The plot runs around in circles to the point of exhaustion, and by the end of it you just want the damn story to be over and done with. The characters are almost universally infuriating, with only a couple of exceptions. The protagonist in particular is a boring, vapid character, which is unfortunately a very common problem in stories; they try to play a 'straight' character for the main role, but there's a difference between the straight man in an oddball cast and the most boring character in the movie. I think Soren's dedicated belief that the guardians are real is supposed to be somehow endearing, but it just comes off as annoying. I actually sympathised with his brother until the eightieth mean quip, because I agreed with him. It was suggested that Kludd had heard the same damn story from Soren a billion times before and even before they met them in the movie, I was sick of the bloody guardians.

But enough about the story. There are other things that weaken this movie, unfortunately.

Zack Snyder amazes me, he really does. I enjoyed The 300. I also enjoyed Watchmen, I thought they were both brilliant movies (well, the theatrical version of Watchmen, at least). People made fun of his overuse of slow motion, but I actually quite liked it! I thought it worked well in The 300 and it was deployed quite sensibly in Watchmen. And then there is Legend of the Guardians.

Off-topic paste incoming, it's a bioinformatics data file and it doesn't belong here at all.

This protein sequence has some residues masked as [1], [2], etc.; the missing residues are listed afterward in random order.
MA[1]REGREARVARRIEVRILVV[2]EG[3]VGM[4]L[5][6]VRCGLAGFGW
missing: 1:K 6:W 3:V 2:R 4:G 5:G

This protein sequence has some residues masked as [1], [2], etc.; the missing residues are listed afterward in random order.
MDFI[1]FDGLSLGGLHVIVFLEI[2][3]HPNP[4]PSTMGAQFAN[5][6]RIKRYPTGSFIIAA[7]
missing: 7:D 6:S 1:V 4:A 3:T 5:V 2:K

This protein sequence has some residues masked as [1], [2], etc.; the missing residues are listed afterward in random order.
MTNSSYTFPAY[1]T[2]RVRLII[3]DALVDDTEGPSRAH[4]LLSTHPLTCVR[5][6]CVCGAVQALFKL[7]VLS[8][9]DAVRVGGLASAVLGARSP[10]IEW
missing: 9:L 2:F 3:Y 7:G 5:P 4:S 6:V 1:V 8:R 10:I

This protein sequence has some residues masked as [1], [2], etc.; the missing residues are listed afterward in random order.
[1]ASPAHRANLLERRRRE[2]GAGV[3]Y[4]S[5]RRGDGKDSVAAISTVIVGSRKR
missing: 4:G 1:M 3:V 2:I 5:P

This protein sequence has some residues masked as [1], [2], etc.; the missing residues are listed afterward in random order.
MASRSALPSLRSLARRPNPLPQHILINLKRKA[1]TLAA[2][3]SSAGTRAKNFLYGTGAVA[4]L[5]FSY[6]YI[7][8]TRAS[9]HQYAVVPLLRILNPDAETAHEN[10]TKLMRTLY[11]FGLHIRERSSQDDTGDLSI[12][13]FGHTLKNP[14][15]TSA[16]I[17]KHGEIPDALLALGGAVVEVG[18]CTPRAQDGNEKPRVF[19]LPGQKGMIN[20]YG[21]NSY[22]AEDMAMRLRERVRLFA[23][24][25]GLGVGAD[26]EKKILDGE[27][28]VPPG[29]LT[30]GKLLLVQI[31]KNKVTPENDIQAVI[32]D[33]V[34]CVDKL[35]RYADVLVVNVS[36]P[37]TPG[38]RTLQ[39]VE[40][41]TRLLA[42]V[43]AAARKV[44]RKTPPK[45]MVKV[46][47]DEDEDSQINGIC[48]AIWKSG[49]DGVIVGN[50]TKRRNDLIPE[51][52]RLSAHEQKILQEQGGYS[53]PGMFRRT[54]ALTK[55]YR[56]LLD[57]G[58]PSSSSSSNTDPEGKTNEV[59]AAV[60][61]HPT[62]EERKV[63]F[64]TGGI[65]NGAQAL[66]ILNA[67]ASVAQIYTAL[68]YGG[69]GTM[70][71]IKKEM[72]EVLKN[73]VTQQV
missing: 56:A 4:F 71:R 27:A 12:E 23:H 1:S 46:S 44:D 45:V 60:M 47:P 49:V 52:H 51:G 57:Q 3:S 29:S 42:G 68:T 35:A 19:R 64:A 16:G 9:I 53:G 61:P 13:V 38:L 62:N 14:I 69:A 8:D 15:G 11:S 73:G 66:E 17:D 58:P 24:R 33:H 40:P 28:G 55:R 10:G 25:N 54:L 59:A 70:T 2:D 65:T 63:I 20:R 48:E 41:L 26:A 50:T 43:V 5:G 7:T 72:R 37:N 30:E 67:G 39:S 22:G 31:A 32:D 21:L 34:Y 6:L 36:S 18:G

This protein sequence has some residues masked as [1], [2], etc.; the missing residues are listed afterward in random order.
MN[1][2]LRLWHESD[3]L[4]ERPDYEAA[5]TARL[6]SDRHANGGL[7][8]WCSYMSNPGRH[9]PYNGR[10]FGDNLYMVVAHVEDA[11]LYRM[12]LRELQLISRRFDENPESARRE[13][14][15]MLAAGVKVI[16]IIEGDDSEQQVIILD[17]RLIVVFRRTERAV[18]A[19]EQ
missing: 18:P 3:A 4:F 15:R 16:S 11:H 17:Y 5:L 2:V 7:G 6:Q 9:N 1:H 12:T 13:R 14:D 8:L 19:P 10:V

Good...

Lord...

...does the slow motion get old fast.

For a film so full of fight scenes, there is not a single slash of claws or pass of wings that doesn't lock into painful SUPER HIGH SPEED CAMERA technology porn. If the movie had no slow motion scenes at all, the fights would be far more exciting and believable. But then again the movie would be about eight minutes long.